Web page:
Dec 12 2012

Under pressure

explosiveScientists are well aware of the fact that pressure can change the outcome of a reaction to yield products that are ?impossible? to obtain otherwise. Pressure can also alter the behavior of matter. Gas molecules behave like liquid under high pressure and totally different characteristics emerge when supercritical conditions are reached. Another well known fact is that pressure can change the behavior of scientists and make them produce ?impossible? data. Being under a high pressure to publish is a result of current publication-based rewarding system of the academic world.[1] Academic rewards include reputation, grants and promotions (fame and money in other words, the two that top the list of human weaknesses) which are often received due to number of publications [2] instead of quality of research. Fabrication, falsification, plagiarism and concealing ?unexpected? results comes to life [3] when scientist (often deliberately) neglects the conscience for the sake of publishing more.

Believing that fraudsters will eventually come to surface is too naive to my own experience. Fraud unveils mostly in the cases where the driving force for such scientific misconduct is fame and a breakthrough is fabricated to publish in a distinguished journal such as Nature and Science. The fact that the number of retracted papers from a lower impact factor journal is 9 times less compared to that of Science [4] should certainly not mean that there are less articles need to be retracted from lower impact factor journals. I would rather discuss that there are much more articles to be retracted in lower impact factor journals but retraction happens much less in that case. The reason is that researchers certainly do not have the necessary time to follow all the related literature due to ever-increasing number of publications, that in turn a result of the pressure to publish. 

This vicious circle is one of the major challenges in scientific publishing and needs to be addressed immediately by academic consensus to my opinion. If you are not aiming for the biggest fish, you can rather easily publish in one of the numerous lower impact factor journals to reach your academic reward. Experience of many graduate students on not being able to reproduce results (generally partially) even from well respected journals encourages me to draw this conclusion. You may lose months of your precious time if you are trying to apply results of a fabricated publication to your own research. It makes you surer of yourself when you do not receive a reply from the corresponding author to your questions, which is often the case to my regret.

Another well known but unspoken way of artificial CV improving is the practice of adding names of those ?scientists in need? (postdocs or senior graduate students) to a paper of another researcher (often junior graduate student) although they have no contribution to the research of ?victim? in any means. It is generally the merciful promoter who decides which names to include to an article that may increase one by one during the pre-submission correction rounds. Junior graduate student would not dare to contest this mercy due to several reasons, the most important being the hierarchy. Since most of the academic rewarding systems, such as grant approval, counts the number of publications where place of your name in the highly populated author line-up does not really matter, ?scientist in need? may become highly successful. One solution to my opinion can be the obliged declaration of author contributions for submitted articles, which is rarely practiced at the moment. Another way to cope this misconduct can be obliged anonymous individual recognition of contribution from every other author which can be easily done via internet.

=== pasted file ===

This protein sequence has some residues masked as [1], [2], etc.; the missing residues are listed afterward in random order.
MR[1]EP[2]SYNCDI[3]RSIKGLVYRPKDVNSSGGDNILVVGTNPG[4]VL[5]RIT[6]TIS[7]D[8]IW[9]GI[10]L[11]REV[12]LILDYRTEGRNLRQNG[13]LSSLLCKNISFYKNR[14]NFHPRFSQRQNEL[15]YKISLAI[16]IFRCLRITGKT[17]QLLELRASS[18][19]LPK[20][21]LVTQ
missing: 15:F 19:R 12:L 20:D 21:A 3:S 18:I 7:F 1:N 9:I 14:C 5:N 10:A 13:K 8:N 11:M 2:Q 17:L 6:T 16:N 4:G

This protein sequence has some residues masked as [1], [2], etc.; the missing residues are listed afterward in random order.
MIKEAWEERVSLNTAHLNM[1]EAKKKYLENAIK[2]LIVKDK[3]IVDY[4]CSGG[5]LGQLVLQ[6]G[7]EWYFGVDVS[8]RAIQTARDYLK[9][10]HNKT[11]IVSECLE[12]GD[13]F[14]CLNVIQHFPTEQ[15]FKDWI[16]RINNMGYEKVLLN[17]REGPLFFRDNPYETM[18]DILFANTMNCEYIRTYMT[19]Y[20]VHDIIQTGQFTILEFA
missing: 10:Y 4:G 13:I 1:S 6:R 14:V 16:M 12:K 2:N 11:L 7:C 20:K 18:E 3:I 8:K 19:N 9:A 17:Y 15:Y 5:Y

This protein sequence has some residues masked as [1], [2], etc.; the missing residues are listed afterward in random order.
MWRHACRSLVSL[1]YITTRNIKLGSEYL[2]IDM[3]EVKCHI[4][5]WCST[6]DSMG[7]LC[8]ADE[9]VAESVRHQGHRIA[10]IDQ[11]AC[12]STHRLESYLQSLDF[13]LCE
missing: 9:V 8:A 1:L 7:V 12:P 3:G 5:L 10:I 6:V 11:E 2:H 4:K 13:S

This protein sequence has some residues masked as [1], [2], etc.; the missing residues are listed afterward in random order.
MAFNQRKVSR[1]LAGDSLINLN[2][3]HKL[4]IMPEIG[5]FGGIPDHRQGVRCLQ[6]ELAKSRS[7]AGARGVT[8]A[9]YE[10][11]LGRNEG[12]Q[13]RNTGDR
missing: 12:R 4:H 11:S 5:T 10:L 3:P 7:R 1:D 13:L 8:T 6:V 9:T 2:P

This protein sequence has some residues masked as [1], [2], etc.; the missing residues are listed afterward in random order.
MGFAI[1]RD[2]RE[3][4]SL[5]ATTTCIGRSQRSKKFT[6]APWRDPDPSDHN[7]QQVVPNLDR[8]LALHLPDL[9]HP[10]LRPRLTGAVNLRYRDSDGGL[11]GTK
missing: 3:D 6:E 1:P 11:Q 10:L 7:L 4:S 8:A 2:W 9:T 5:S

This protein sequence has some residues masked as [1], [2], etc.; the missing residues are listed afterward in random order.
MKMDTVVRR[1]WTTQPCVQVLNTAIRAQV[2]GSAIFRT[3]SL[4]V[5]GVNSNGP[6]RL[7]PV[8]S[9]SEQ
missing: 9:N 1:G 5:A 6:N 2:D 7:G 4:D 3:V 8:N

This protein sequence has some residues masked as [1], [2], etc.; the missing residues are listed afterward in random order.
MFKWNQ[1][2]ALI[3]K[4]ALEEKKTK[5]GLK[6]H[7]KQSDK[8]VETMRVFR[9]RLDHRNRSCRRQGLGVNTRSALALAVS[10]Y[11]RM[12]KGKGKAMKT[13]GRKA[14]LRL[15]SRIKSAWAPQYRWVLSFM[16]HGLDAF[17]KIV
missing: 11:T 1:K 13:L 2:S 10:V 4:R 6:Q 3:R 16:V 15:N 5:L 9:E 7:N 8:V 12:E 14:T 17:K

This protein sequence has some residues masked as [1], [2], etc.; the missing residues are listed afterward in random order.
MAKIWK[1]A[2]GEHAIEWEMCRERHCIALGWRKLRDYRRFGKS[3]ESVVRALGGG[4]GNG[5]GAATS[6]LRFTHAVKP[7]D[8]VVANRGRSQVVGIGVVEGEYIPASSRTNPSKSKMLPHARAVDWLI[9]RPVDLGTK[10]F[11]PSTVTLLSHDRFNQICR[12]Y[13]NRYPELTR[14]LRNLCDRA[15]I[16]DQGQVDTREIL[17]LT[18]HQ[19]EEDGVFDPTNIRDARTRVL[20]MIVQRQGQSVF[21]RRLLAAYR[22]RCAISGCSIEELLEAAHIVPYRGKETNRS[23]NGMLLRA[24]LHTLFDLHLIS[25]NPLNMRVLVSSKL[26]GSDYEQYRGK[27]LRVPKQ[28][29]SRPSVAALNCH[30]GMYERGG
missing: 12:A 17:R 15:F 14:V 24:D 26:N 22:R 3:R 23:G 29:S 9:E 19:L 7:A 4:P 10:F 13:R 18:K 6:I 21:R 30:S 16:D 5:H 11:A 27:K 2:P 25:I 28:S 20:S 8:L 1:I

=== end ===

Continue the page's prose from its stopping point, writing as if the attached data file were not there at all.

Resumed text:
stressedFinally, perhaps the most ?innocent? and commonly practiced artificial CV improvement method is dividing the results as much as possible to publish more than one article. To my belief all this misbehavior can be at least partially avoided by a general intention of removing the pressure on academia and changing the basis of scientific rewarding. Research can be most of the times seriously frustrating for a graduate student. Every graduate student or postdoc wants to prove him/herself and is very ambitious at the start due to ?promising? projects, often highly overrated by promoter. Working day and night, sacrificing the weekends may not be enough to ever see these promised results just because they do not exist. At this point, it is difficult to carry on for you as a young researcher and convince yourself that failure is not your fault. Then there can be several conditions (supercritical conditions) that may drive the young researcher to falsify the data: A highly demanding promoter, fear of disapproval for the next contract extension for which success is sometimes determined as a prerequisite by the promoter, fear of being ignored among ?successful? colleagues, just finishing the current degree with no more troubles and move further on. Professional support from the promoter should be the key for avoiding the young researcher to do such mistakes.

M. Talha Gokmen

Originally written on 06 July 2010 while still a grad student


[1] Jones, N., Nat Med 15 (10), 1101 (2009).

[2] Qiu, J., Nature 463, 142 (2010).

[3] Martinson, B. C., Anderson, M. S., and de Vries, R., Nature 435 (7043), 737 (2005).

[4] Cokol, M., Iossifov, I., Rodriguez-Esteban, R. et al., EMBO Rep. 8 (5), 422 (2007).

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